By contrast, much more recently, a workshop group of more than 60 individuals representing more than 30 government, industry, academic and other organizations has found that a NASA-led manned mission to Mars is feasible if the space agency's budget is restored to pre-sequestration levels. [1]

I am not an engineer, but I'm pretty confident that our current state of technology is commensurate with engineering such a mission in the next decade or two.

REFERENCES:

[1] http://www.space.com/24268-manned-ma...asibility.html
D H
#40
Sep2-14, 11:40 PM
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Quote Quote by vociferous View Post
I am not trying to downplay the challenges.
That is exactly what you are trying to do.


However, I believe that the challenge of landing people safely on Mars today is very similar to the challenge of landing people safely on the moon in 1960.
Getting to Mars now is much harder than was getting to the Moon then. The breakthroughs needed in the 1960s to land on and return from the Moon were simple compared to those needed to land on and return from Mars.

Another problem is politics and money. The Apollo mission was uniquely situated in history. There was a perceived threat in the US that Russia was getting ahead of the US technologically. Apollo would never have happened without that perceived threat, or without the perpetual duck and cover exercises (youtube video: https://www.youtube.com/watch?v=IKqXu-5jw60) throughout the 1950s and into the early 1960s. The US was very afraid of what Russia might do (and Russia was very afraid of what the US might do). It was a time of MADness.


By contrast, much more recently, a workshop group of more than 60 individuals representing more than 30 government, industry, academic and other organizations has found that a NASA-led manned mission to Mars is feasible if the space agency's budget is restored to pre-sequestration levels. [1]
Did you read your cited article? It targets a "manned mission to Mars By 2030s" -- in other words, 25 years from now. That is perhaps doable with pre-sequestration funding levels, with some international participation to augment that pre-sequestration level funding. It does not require Apollo-style funding. Apollo-style funding is a pipe dream. That kind of funding will not happen until another major perceived threat appears.

Let's say we do start a long term project to send people to land on and return from Mars. Rhetorical question: What happens after that? The answer is to learn from history. What happens after that is what happened to NASA after they landed a few men on the Moon. What politicians from both sides thought was "Mission accomplished, and now we better clamp down on NASA before they bleed us dry." The end result: NASA went through a rather bleak period from the early 1970s to the late 1980s where they received far less money in inflation-adjusted dollars than they receive now, post-sequestration.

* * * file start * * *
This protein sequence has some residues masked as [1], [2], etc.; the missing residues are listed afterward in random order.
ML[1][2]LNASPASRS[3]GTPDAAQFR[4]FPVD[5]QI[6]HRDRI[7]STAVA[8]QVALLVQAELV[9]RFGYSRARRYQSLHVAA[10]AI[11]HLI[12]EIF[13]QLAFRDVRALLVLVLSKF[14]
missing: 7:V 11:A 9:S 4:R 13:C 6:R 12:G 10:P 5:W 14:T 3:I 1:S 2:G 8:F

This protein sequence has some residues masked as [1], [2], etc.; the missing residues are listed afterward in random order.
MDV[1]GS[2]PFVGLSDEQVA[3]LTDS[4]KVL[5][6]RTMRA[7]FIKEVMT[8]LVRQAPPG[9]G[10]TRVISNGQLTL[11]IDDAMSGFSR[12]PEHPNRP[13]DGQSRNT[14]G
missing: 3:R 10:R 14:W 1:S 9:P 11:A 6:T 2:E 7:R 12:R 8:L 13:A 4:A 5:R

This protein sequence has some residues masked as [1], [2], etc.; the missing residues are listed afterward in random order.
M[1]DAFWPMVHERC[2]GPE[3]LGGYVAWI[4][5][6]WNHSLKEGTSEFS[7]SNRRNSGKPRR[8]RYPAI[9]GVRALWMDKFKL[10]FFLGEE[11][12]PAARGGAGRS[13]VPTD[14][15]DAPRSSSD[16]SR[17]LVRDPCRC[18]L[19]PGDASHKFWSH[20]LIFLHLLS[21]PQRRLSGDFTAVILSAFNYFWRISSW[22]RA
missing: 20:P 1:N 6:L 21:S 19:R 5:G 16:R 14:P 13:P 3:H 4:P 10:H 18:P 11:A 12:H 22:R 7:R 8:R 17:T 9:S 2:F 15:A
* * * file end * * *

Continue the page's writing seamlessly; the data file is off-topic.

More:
I predict the exact same outcome should NASA focus on sending humans to Mars. We might accomplish that mission, but it will be followed by decades of stagnation. IMHO, a much better objective is for NASA to find a way to show that space is profitable. The asteroid recovery plans are the best thing NASA has come up with for a long time. Show that space is a profit center rather than a cost center and we'll have people in space for a long time to come. Some of them will be doing science, a good deal more science than the meager amount done now. Humanity will be stuck here on Earth with little dribbles of funding for space exploration every now and then if space exploration turns out to be not at all profitable.


I am not an engineer, but I'm pretty confident that our current state of technology is commensurate with engineering such a mission in the next decade or two.
I am an engineer. In fact, I am an aerospace engineer who works with NASA, and I'm pretty confident that this is not the case.
Chronos
#41
Sep3-14, 12:36 AM
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Even with our modern engineering savvy, manned space missions are obscenely expensive. The He3 carrot still dangles in front of us, but, who is willing to gamble vast resources without proven technology to utilize it?
phinds
#42
Sep3-14, 05:43 AM
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Quote Quote by vociferous View Post
I am not trying to downplay the challenges.
I can believe that you BELIEVE you are not but you have made it abundantly clear that you simply don't understand them and you in fact ARE downplaying them to a ridiculous degree.